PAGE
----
It's called "sudden stratospheric warming." And, yes, a major sudden stratospheric warming event is underway in the stratosphere (the event takes place over a matter of days).
It's triggered by things like planetary waves "breaking" into the stratosphere (described above).
This slows the winds and causes air to sink in the vortex — which warms as it sinks (hence the "warming").
Importantly, this considerably weakened, wobbling, elongating vortex can potentially split into two vortices.
This can really push around the jet stream below, making for weather extremes.

Will the polar vortex soon split in 2021?
There's a decent chance.
"This is looking a little like a splitting event right now," said the University of Albany's Lang.

The weather events that triggered 2021's polar vortex disruption and potential splitting are not yet clear, but will be investigated in the coming months, said the University of Reading's Lee.
For example, a potent "bomb cyclone" (a very powerful storm) over the North Pacific Ocean around the new year may have given the stratosphere a push, on top of other dynamic weather in December.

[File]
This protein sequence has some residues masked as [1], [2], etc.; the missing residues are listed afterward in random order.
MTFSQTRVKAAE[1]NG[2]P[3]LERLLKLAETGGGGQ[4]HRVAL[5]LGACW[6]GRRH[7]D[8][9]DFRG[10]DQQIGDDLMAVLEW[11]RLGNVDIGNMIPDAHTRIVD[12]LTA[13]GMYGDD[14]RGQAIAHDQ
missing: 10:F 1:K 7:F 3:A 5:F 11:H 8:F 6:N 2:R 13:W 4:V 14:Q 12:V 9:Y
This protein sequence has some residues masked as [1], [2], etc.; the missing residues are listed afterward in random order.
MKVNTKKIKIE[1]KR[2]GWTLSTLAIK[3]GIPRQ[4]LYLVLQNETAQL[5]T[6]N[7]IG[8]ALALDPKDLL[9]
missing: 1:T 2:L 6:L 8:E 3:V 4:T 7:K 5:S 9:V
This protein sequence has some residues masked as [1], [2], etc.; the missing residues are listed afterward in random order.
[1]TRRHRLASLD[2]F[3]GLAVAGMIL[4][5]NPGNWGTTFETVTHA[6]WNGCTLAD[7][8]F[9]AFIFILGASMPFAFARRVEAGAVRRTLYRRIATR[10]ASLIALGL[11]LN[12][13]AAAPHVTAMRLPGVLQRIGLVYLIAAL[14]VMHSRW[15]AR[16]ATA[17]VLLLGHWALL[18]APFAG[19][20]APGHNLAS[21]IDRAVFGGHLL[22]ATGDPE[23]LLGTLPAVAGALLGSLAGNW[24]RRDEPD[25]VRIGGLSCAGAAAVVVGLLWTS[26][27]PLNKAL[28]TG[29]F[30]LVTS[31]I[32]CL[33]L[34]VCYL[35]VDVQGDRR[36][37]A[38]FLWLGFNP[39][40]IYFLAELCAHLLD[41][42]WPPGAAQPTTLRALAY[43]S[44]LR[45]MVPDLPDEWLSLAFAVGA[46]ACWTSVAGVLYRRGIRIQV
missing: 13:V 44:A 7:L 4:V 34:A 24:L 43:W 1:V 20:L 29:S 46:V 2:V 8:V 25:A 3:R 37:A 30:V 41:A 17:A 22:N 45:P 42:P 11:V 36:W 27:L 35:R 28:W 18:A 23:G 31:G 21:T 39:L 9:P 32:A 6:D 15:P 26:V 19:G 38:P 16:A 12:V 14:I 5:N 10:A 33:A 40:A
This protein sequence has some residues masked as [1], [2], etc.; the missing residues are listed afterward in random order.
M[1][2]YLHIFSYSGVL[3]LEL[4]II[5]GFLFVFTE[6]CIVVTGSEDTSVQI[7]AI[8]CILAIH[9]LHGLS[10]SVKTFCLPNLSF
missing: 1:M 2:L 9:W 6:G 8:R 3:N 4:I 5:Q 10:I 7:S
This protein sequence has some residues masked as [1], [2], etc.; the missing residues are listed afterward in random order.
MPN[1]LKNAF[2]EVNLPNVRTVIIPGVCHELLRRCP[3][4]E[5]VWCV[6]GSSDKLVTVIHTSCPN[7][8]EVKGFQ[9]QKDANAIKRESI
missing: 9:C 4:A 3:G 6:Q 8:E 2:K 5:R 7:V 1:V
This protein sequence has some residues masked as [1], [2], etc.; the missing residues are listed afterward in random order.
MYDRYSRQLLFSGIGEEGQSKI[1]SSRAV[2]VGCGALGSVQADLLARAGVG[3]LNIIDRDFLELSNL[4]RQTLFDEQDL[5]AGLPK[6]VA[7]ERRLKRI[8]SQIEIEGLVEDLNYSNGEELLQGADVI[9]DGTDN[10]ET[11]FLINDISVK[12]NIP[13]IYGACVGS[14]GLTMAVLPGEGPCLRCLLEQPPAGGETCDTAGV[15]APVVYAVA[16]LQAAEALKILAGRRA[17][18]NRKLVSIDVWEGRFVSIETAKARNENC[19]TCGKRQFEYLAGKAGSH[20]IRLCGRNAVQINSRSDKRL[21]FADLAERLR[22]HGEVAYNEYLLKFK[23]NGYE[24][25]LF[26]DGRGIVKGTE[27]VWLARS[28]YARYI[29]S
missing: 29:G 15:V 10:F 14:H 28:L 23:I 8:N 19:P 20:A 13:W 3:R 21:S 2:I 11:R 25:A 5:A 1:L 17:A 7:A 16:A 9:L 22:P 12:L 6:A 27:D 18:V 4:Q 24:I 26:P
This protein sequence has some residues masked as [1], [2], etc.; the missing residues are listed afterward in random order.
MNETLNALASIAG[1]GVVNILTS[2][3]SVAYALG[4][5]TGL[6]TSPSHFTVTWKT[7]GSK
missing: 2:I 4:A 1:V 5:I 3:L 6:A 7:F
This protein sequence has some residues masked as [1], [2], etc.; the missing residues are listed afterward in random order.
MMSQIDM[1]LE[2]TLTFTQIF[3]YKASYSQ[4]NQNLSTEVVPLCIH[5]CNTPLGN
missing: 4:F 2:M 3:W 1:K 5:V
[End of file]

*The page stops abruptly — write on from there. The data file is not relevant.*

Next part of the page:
These events may have disrupted the polar vortex like "nudging a spinning top."

So what should you ultimately expect? Big sudden stratospheric warming events boost the odds for certain types of weather.
"In particular, they are followed by cold extremes over much of northern Europe and Asia, and the Eastern U.S., and anomalously warmer temperatures over the Canadian Arctic and subtropical Asia," explained NOAA's Butler.
(These temperature contrasts are based on where the jet stream, which separates cold air from warmer air, tends to get nudged by a disturbed polar vortex.)

But in the profoundly chaotic atmosphere, few weather events are guaranteed.
For now, the polar vortex has been thrown out of whack.
This winter, you might soon experience some weather extremes.